Graham T. Clark’s practice is not limited to trials or appeals, nor is it limited geographically. This criminal law office does whatever is necessary to secure and maintain our clients’ liberty: bail hearings, trials, appeals and extraordinary remedies. Mr. Clark travels as dictated by clients’ needs.

The office staff includes a senior criminal Law Clerk. The office does not employ junior lawyers. Clients retain Mr. Clark’s direct personal service.

Mr. Clark’s office enjoys a broad network of relationships and rapports with other professionals, built up over years of exclusively criminal practice, from expert witnesses and private investigators to local agents who can attend administrative court dates to spare clients from missing work or family obligations while charges are pending.

Mr. Clark’s office is located in Toronto at the Criminal Law Offices on College Street, along with several other independent lawyers and firms not associated in business but sharing a common philosophy of how and why criminal defence counsel play a key role in guarding Canada’s essential characteristic as a ‘free and democratic society’. (Section 1 of the Charter provides that “The Canadian Charter of Rights and Freedoms guarantees the rights and freedoms set out in it subject only to such reasonable limits prescribed by law as can be demonstrably justified in a free and democratic society.”)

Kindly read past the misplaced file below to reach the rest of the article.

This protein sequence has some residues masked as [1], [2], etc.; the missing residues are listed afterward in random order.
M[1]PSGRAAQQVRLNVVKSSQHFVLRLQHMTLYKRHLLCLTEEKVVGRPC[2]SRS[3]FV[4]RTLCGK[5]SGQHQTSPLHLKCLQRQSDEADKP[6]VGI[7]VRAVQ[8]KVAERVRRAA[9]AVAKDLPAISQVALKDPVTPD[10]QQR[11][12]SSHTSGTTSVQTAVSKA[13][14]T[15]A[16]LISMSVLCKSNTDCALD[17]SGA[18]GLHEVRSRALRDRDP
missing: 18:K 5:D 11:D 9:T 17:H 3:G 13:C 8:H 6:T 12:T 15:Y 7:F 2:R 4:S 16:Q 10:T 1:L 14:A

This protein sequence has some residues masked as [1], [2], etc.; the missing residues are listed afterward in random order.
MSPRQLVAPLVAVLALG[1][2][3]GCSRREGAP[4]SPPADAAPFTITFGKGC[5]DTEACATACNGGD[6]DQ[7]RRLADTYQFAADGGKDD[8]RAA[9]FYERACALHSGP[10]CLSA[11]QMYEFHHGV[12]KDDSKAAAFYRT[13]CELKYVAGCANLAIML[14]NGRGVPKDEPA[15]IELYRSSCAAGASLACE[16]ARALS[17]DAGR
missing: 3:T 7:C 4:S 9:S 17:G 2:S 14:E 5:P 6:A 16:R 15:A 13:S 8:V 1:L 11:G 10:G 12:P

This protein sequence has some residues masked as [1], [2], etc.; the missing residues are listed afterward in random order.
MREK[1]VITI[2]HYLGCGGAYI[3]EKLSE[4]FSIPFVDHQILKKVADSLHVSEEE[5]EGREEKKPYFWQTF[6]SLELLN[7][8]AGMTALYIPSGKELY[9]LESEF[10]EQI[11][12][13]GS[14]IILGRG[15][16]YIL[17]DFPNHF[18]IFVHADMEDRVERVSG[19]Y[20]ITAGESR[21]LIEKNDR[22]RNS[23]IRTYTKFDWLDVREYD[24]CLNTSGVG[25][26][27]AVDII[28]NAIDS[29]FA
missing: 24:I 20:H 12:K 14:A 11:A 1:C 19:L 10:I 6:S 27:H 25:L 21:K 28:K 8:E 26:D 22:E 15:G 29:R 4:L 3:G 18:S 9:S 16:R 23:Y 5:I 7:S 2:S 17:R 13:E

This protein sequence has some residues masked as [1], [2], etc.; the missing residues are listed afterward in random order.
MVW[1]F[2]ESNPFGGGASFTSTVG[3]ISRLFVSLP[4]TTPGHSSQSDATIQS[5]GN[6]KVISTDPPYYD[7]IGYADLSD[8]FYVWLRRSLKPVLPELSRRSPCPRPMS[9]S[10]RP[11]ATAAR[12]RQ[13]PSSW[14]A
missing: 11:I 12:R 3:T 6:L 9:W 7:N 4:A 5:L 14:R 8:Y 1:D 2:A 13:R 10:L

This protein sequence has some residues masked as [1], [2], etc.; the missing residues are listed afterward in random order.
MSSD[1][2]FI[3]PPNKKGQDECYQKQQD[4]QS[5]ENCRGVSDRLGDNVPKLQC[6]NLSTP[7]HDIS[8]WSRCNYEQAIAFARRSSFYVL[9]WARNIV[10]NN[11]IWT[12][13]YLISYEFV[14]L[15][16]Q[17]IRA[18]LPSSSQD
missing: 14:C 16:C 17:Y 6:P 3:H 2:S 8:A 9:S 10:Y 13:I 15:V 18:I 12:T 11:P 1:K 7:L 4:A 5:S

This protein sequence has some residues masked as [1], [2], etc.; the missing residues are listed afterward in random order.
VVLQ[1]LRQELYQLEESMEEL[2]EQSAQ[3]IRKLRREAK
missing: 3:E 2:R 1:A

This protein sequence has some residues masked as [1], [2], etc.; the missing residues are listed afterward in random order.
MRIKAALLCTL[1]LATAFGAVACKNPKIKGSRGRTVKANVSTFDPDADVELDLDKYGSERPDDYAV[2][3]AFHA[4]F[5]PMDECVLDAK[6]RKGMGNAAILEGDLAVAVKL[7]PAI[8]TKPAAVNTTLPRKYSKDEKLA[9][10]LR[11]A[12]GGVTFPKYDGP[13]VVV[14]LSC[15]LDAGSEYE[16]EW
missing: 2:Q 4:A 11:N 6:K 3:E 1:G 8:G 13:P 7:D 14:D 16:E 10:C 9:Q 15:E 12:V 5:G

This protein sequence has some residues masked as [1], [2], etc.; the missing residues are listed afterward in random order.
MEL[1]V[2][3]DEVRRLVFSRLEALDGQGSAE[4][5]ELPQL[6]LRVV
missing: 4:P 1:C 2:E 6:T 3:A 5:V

Criminal lawyers work every day under the mandate of section 7 of the Canadian Charter of Rights and Freedoms: “Everyone has the right to life, liberty and security of the person and the right not to be deprived thereof except in accordance with the principles of fundamental justice”. It is an honour and a privilege to perform this duty within the criminal justice system.

For a free consultation please call 416.531.7321.

 

Charter of Rights

The Canadian Charter of Rights and Freedoms was signed into law on April 17, 1982, some 767 years after the Magna Carta. Unlike the Magna Carta, the Charter protects “everyone”. It prohibits unreasonable search and seizure and arbitrary detention. It guarantees fundamental rights of ‘life, liberty and security of the person’, including the right to reasonable bail and to ‘make full answer and defence’ in a fair hearing before an impartial and independent court of justice and to be presumed innocent. And of course, the right to retain and instruct counsel without delay.